NBC World News reported on January 3rd, 2014 of a World War II-era bomb exploding in Euskirchen, Germany. The bomb killed a bulldozer operator and was responsible for injuring 13 other individuals.
Television footage at the scene showed the wreckage of the bulldozer’s cab and a nearby building—the windows and the doors were blown away because of the blast. Property as far as 400 yards away suffered damages.
The property the dozer was working on was owned by a construction form that used the land to sort and dispose of construction rubble. It isn’t clear whether the explosives were unearthed at the site or if they were unknowingly brought to the site in a delivery for another construction site.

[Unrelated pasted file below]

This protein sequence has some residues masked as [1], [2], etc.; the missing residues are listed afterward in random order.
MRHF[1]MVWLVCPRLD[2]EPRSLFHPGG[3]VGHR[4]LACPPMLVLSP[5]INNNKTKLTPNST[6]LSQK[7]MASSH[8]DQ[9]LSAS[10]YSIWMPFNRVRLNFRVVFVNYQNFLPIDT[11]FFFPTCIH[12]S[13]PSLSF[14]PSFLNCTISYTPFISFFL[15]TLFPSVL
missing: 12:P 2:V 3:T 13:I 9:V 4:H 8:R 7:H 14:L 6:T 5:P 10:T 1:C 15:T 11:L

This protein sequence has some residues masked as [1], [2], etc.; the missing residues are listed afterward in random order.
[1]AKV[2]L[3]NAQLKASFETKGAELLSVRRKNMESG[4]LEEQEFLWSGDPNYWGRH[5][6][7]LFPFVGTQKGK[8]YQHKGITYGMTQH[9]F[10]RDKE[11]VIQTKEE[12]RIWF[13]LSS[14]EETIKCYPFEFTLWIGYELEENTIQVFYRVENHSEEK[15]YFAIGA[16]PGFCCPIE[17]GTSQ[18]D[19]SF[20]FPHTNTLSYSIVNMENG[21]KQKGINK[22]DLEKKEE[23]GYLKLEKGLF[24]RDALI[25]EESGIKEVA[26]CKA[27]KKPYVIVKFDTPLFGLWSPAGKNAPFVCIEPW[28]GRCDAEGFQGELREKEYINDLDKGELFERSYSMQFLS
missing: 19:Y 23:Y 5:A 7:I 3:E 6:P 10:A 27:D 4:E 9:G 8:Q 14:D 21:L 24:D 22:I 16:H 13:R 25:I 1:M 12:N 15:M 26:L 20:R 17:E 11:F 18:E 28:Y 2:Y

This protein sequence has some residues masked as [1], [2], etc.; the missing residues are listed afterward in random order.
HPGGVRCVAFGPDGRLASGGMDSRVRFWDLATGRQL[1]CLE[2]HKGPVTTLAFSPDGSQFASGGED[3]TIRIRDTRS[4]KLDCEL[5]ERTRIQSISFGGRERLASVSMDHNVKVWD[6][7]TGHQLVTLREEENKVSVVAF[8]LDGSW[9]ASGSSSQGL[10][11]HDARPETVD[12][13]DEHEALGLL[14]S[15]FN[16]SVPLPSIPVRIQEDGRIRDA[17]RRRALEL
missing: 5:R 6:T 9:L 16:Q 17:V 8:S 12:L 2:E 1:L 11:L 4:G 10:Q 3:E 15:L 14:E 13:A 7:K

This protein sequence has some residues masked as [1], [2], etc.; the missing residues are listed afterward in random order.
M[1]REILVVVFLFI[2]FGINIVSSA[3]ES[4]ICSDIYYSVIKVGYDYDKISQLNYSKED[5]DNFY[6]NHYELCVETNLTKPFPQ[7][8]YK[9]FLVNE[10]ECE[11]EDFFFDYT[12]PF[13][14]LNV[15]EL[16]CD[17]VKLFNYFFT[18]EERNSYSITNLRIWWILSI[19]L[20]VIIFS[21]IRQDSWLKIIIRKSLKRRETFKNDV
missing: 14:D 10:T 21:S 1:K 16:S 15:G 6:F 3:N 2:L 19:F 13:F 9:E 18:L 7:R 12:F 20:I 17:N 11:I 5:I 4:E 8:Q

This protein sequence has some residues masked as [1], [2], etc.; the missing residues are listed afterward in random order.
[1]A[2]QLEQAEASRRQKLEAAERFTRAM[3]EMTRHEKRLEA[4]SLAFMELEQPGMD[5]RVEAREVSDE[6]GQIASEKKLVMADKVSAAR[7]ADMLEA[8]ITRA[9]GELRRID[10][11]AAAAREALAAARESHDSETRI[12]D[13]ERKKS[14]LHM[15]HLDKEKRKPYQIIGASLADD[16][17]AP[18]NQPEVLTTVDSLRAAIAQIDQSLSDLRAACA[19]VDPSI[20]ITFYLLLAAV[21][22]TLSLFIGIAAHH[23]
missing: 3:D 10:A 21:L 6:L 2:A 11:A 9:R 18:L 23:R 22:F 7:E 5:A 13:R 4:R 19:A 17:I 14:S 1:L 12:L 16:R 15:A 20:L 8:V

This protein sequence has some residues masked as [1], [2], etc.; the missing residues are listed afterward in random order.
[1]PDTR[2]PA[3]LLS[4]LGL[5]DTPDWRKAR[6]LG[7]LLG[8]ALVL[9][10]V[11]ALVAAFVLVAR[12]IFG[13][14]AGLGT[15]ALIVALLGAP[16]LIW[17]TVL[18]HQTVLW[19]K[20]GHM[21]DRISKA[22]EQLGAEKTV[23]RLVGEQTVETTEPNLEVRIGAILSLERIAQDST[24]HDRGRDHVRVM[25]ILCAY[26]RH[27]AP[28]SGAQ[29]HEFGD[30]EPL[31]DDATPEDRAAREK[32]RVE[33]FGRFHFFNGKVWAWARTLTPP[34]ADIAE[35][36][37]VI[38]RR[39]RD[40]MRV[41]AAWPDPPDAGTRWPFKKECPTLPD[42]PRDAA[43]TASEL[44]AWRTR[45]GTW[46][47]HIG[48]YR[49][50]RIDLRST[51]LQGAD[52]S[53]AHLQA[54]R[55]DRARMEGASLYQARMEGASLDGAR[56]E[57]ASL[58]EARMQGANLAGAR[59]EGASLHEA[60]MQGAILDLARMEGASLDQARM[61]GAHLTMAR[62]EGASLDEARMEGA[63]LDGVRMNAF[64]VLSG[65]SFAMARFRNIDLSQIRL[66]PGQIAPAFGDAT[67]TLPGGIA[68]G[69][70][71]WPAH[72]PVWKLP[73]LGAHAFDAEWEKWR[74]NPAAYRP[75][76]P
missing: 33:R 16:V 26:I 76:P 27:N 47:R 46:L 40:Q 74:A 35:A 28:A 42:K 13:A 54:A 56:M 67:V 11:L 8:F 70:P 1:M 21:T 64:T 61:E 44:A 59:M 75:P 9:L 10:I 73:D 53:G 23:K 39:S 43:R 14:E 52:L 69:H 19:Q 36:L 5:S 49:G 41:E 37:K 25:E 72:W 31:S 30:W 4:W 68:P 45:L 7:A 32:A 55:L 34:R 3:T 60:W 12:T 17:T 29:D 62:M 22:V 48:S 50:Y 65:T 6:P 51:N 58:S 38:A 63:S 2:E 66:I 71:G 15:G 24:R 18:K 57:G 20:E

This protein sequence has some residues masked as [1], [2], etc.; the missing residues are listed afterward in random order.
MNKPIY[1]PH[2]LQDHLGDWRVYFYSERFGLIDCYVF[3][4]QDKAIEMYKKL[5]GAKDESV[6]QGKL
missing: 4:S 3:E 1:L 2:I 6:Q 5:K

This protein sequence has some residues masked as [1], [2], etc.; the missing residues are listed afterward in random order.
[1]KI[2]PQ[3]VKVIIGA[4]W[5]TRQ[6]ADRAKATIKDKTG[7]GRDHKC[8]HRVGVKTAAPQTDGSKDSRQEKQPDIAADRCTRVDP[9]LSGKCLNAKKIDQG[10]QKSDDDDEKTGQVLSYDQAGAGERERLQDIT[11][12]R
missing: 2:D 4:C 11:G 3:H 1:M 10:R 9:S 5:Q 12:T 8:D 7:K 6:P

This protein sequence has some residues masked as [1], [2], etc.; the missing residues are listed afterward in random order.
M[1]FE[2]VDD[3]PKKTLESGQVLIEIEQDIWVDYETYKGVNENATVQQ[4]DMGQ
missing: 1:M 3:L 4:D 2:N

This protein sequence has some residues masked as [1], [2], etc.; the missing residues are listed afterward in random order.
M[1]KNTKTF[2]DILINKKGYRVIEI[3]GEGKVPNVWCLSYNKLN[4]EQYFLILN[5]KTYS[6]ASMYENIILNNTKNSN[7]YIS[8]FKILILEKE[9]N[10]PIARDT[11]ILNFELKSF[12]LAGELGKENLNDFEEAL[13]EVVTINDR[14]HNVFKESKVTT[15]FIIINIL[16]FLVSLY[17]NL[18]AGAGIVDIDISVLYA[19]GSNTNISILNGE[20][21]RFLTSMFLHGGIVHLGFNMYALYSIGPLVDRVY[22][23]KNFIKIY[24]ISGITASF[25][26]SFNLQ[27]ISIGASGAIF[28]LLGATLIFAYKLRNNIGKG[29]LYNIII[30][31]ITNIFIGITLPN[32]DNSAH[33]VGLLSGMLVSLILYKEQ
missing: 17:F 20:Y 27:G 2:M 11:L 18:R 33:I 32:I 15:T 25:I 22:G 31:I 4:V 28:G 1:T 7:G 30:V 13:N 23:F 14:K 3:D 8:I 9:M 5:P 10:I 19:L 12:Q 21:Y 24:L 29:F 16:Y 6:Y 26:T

Euskirchen is location in North Rhine-Westphalia, one of Germany’s most populated states. During WWII, the state was bombarded by allied bombs. At the time, Euskirchen was one of Germany’s most dense industrial areas.
Every year, there are hundreds of unexploded WWII-era bombs being discovered all around Germany. It is rare that these discoveries result in death or an injury. It is estimated that there are around 200 million pounds of unexploded and potentially live explosives resting deeply in oceans around the world.
Texas A&M oceanographers, William Bryant and Niall Slowey, made a guess that at least 31 million pounds of explosives could be found along the coasts of at least 16 states.
Until recently, it was a practice that was internationally accepted to dispose of munitions in the depths of oceans. It was also acceptable to dump conventional and chemical weapons that was seized from enemies in the oceans also.